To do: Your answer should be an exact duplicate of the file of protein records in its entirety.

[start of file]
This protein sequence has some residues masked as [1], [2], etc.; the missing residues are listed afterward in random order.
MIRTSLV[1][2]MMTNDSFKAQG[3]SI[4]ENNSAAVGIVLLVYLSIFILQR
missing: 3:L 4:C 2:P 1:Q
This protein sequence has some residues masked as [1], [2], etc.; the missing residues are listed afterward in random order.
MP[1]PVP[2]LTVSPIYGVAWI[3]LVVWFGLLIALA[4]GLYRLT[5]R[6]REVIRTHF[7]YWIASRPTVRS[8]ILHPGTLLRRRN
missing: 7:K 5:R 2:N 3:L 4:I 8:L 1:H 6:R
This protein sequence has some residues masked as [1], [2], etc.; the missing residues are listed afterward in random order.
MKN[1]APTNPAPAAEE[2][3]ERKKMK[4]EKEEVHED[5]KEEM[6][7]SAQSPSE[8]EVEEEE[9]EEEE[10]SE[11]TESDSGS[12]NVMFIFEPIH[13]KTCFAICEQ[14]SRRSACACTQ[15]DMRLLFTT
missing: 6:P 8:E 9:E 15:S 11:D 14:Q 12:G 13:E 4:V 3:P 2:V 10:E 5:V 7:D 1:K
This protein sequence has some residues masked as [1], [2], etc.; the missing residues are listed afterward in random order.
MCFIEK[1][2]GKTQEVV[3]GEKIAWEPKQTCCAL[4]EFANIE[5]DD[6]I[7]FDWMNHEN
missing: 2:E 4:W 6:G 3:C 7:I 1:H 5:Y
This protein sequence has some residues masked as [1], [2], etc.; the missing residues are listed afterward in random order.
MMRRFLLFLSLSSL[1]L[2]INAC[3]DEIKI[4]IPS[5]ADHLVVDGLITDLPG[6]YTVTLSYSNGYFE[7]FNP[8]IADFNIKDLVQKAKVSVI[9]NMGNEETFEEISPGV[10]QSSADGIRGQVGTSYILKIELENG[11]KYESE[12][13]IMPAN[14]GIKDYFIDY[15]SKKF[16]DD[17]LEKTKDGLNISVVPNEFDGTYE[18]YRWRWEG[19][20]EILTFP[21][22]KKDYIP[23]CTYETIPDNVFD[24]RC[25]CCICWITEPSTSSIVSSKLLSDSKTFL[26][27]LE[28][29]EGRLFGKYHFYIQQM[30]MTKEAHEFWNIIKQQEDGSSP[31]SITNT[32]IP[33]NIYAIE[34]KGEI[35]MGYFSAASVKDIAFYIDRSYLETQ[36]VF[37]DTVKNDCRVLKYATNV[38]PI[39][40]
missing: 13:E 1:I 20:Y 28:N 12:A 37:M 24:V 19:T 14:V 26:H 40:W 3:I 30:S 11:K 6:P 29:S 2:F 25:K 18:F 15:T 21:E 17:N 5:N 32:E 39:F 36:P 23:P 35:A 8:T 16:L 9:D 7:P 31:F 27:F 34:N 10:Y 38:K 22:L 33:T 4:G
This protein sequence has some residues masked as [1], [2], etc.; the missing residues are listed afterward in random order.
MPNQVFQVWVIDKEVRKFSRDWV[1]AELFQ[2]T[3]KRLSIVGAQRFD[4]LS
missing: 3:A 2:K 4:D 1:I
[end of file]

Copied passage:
This protein sequence has some residues masked as [1], [2], etc.; the missing residues are listed afterward in random order.
MIRTSLV[1][2]MMTNDSFKAQG[3]SI[4]ENNSAAVGIVLLVYLSIFILQR
missing: 3:L 4:C 2:P 1:Q
This protein sequence has some residues masked as [1], [2], etc.; the missing residues are listed afterward in random order.
MP[1]PVP[2]LTVSPIYGVAWI[3]LVVWFGLLIALA[4]GLYRLT[5]R[6]REVIRTHF[7]YWIASRPTVRS[8]ILHPGTLLRRRN
missing: 7:K 5:R 2:N 3:L 4:I 8:L 1:H 6:R
This protein sequence has some residues masked as [1], [2], etc.; the missing residues are listed afterward in random order.
MKN[1]APTNPAPAAEE[2][3]ERKKMK[4]EKEEVHED[5]KEEM[6][7]SAQSPSE[8]EVEEEE[9]EEEE[10]SE[11]TESDSGS[12]NVMFIFEPIH[13]KTCFAICEQ[14]SRRSACACTQ[15]DMRLLFTT
missing: 6:P 8:E 9:E 15:S 11:D 14:Q 12:G 13:E 4:V 3:P 2:V 10:E 5:V 7:D 1:K
This protein sequence has some residues masked as [1], [2], etc.; the missing residues are listed afterward in random order.
MCFIEK[1][2]GKTQEVV[3]GEKIAWEPKQTCCAL[4]EFANIE[5]DD[6]I[7]FDWMNHEN
missing: 2:E 4:W 6:G 3:C 7:I 1:H 5:Y
This protein sequence has some residues masked as [1], [2], etc.; the missing residues are listed afterward in random order.
MMRRFLLFLSLSSL[1]L[2]INAC[3]DEIKI[4]IPS[5]ADHLVVDGLITDLPG[6]YTVTLSYSNGYFE[7]FNP[8]IADFNIKDLVQKAKVSVI[9]NMGNEETFEEISPGV[10]QSSADGIRGQVGTSYILKIELENG[11]KYESE[12][13]IMPAN[14]GIKDYFIDY[15]SKKF[16]DD[17]LEKTKDGLNISVVPNEFDGTYE[18]YRWRWEG[19][20]EILTFP[21][22]KKDYIP[23]CTYETIPDNVFD[24]RC[25]CCICWITEPSTSSIVSSKLLSDSKTFL[26][27]LE[28][29]EGRLFGKYHFYIQQM[30]MTKEAHEFWNIIKQQEDGSSP[31]SITNT[32]IP[33]NIYAIE[34]KGEI[35]MGYFSAASVKDIAFYIDRSYLETQ[36]VF[37]DTVKNDCRVLKYATNV[38]PI[39][40]
missing: 13:E 1:I 20:Y 28:N 12:A 37:M 24:V 19:T 14:V 26:H 40:W 3:I 30:S 11:K 6:P 29:S 2:F 25:K 18:F 15:T 21:E 17:N 5:N 32:E 39:F 36:P 23:P 35:A 8:T 16:L 9:D 7:P 31:F 27:F 34:N 10:Y 38:K 22:L 33:T 4:G
This protein sequence has some residues masked as [1], [2], etc.; the missing residues are listed afterward in random order.
MPNQVFQVWVIDKEVRKFSRDWV[1]AELFQ[2]T[3]KRLSIVGAQRFD[4]LS
missing: 3:A 2:K 4:D 1:I